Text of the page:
5. holyduck Says:

    protip: -sameq does not do what you might think it does
    -sameq = same quantizer = only really applicable when encoding to and from mpeg related formats.
    and even then, it generally doesnt do what you want it to do.

    using it to dump images doesnt do anything useful

    also, ffmpeg should be able to dump .png images and read them
    seeing as .png is lossless and jpg isnt, you should probably be using png for maximum image quality

    The best way to do open source commandline video editing is actually to install avisynth in wine and do commands like
    mkfifo temp.y4m
    wine avs2yuv avisynthscript.avs temp.y4m & x264 –crf 22 temp.y4m -o fullfile.mp4

    avisynth is open source, a lot more flexible and faster than the imagemagick option.
    quite a lot of avisynth plugins are open source, and since avisynth allows both non linear and linear script based editing. its 100% commandline, and 100% open source, while being both faster and higher quality than the method you outline

    • danielpaluska Says:

      cool. thanks. i will check out avisynth.

      in regards to -sameq you are talking about the export to frames line, right?
      so just do this: ffmpeg -i yourmovie.avi frames%04d.png

      but in terms of converting frames back into a movie, i have found that -sameq definitely helps.
      ffmpeg -i frames$04d.jpg -sameq movieout.mp4
      looks noticeably better than
      ffmpeg -i frames$04d.jpg movieout.mp4

  6. snips and layers « Paluska Says:

    […] installs:… Leave a Comment Leave a Comment so far Leave a comment RSS feed for comments on this post. […]

  7. yellow Says:


    Two more reasons why anyone reading this post should use AVISynth and not FFMPEG to do your YCbCr to RGB conversion.

    1. FFMPEG does a contrast expansion, stretching your video levels out from 16 – 235 to 0 – 255 RGB making your movie frames more contrasty than they were recorded on your camera. To prevent this use ConvertToRGB with a PC.601 or 709 colour matrix. Not Rec. As you are going back to video levels at the end of the process.

    2. AVISynth will give you about 50% more unique colours per frame compared to FFmpegs’s YCcCr to RGB conversion. You’re reducing the quality of your movie by doing the conversion in the first place and then doing it badly.

  8. t he ans weri saque stion? Says:

    someone recently asked me for a little more detail on blur machine…

    blur machine takes 2 sets of images A0001.jpg … A1435.jpg (or whatever) and B0001.jpg … B1435.jpg and blends them together into C0001.jpg … C1435.jpg.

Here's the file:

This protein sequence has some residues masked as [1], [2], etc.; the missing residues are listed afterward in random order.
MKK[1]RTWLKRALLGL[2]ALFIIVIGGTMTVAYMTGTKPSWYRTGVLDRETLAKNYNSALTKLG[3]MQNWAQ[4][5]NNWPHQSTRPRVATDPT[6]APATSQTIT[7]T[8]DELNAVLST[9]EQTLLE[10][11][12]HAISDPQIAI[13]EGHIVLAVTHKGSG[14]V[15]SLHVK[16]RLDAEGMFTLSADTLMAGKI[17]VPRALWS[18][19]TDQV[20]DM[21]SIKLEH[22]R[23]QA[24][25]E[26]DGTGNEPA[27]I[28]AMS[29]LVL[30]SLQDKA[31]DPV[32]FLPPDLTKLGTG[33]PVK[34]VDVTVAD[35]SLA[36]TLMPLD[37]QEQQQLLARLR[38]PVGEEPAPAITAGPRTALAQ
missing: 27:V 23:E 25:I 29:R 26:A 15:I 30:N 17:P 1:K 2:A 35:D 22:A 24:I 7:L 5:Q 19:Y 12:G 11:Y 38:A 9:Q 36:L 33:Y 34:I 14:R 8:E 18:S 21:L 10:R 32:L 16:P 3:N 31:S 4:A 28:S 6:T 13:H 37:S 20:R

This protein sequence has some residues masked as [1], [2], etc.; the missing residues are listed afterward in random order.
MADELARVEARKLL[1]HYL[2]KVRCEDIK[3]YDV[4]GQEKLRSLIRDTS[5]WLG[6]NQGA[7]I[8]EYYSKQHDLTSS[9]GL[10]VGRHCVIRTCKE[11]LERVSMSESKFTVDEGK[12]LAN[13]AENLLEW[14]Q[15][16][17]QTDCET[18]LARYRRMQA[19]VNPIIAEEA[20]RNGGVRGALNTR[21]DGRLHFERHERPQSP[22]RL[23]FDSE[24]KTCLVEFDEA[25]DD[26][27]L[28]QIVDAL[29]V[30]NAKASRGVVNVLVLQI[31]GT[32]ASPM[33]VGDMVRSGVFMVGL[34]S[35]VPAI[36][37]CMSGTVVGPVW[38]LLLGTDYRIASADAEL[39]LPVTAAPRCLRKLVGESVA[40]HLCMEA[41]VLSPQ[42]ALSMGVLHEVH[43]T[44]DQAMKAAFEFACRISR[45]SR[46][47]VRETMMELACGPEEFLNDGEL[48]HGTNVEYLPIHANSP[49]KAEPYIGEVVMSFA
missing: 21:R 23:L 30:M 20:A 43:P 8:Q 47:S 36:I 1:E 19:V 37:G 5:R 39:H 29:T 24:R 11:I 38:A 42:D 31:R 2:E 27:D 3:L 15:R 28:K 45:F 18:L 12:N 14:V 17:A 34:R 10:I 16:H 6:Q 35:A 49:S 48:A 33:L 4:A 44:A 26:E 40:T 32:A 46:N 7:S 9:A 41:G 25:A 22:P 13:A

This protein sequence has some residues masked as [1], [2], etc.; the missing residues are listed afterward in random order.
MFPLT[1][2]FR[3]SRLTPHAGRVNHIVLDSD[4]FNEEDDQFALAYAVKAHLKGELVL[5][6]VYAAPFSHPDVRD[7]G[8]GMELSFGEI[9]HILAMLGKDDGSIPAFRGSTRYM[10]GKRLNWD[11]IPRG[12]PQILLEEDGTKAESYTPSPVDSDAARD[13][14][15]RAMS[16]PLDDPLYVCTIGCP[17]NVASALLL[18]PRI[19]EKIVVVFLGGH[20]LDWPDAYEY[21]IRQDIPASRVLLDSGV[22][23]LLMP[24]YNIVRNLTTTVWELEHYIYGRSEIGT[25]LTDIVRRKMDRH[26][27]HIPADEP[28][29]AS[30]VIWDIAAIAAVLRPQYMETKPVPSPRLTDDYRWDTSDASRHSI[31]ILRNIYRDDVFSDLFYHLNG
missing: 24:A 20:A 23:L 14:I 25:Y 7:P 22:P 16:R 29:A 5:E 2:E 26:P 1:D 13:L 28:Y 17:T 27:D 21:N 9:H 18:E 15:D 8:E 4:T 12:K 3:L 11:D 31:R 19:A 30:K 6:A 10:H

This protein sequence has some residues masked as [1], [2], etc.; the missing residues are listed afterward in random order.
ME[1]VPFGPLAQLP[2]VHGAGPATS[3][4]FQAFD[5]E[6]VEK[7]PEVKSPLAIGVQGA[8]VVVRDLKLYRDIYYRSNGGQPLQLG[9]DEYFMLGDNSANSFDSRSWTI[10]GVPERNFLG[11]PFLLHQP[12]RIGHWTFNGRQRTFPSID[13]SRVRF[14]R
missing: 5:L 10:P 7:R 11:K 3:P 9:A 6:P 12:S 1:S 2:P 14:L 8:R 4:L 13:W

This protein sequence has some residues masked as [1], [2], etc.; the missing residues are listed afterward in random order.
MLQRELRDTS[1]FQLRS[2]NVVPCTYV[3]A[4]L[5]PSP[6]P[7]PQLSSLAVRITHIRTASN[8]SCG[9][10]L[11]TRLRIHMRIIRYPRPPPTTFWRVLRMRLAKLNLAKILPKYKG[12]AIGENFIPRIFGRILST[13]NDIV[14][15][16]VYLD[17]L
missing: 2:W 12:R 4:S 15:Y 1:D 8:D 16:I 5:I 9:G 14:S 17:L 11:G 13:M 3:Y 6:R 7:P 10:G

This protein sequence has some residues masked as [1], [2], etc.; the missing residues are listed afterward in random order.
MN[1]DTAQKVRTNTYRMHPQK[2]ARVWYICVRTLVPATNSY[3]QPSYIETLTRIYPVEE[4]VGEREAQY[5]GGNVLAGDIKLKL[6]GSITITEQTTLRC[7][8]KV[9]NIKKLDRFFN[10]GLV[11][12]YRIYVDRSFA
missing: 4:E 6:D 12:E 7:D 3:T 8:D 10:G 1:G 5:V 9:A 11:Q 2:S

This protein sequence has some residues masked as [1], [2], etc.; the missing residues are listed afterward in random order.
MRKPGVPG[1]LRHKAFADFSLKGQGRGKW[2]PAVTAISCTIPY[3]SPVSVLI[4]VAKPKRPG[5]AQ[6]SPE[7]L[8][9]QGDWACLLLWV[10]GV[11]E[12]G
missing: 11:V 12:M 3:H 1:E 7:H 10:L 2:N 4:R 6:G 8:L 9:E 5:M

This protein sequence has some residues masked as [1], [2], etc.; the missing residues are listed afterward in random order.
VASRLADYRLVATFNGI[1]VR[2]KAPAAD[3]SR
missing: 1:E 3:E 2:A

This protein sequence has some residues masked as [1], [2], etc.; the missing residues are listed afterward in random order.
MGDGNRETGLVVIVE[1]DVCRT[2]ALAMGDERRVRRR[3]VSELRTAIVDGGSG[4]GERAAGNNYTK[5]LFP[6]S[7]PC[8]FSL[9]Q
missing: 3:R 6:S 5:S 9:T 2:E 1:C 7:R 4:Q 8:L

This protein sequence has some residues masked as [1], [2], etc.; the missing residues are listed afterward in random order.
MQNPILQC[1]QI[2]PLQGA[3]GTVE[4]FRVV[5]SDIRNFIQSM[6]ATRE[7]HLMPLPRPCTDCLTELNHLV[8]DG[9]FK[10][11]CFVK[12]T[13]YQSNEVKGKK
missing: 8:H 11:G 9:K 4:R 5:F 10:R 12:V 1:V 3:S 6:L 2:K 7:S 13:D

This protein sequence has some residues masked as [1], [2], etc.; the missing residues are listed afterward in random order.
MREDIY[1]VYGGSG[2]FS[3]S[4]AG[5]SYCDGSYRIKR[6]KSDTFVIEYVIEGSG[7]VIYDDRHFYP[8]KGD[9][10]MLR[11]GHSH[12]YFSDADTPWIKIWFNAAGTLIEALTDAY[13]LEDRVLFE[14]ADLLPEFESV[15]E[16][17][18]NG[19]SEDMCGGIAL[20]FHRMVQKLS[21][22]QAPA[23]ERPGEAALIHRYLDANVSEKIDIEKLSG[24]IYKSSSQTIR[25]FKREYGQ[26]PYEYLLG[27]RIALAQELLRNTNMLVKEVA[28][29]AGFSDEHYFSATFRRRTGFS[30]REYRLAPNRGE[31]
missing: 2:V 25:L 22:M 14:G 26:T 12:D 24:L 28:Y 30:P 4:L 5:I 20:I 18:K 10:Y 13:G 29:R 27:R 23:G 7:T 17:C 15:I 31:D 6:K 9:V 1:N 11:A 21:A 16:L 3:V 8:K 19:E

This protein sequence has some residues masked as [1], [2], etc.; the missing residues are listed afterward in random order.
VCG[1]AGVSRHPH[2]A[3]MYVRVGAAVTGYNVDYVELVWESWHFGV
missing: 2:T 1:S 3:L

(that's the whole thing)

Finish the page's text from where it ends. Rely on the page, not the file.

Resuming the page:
where A, B and C can be whatever names you want.
    the syntax that looks like {counter:1} is a way to take a number like “10021” and make it into “0021”. this keeps the filenames correctly numbered.

    # apply some Imagemagick effects to the 2 images and write a new image
    composite -blend 50 A${counter:1}.jpg B${counter:1}.jpg -matte ./mixedFrame${counter:1}.jpg

    in this line, we must be in the directory that contains the A and B images. “./” means the same directory we are currently in, so mixedframe0001.jpg will also be written to the same directory.

  9. Public Media Systems Workshop, Tuesdays 7-9pm in November, Cambrij « The Broadcaster Project Says:

    […] you can learn to make if you want: A videobooth, a public timelapse server, command line video remixing, computer timelapse self surveillance, youtube upload scripts, a public text box, and lots of good […]

  10. Arachnosoft - Maxime Abbey Says:

    Thanks for this great, detailed tutorial.

    I released several YouTube videos featuring video game MIDI files played through a SoundFont synthesizer using my own Arachno SoundFont bank (

    Two years ago, your tutorial came in handy when I recorded this one, covering music from Lemmings:

    I wanted to record the MIDI graphical output on Synthesia (a “music playing game” similar to Guitar Hero) while layering the output with some varying background screenshots from the game itself (Synthesia only allows you to put a fixed picture in background for the whole video).

    So, I first recorded the Synthesia output, with blank (black) background, then recorded a separate video with screenshots from the games, with animations and transitions, and blended the two thanks to your guidelines.

    It worked perfectly, although I spent several days to get used to the whole process 😉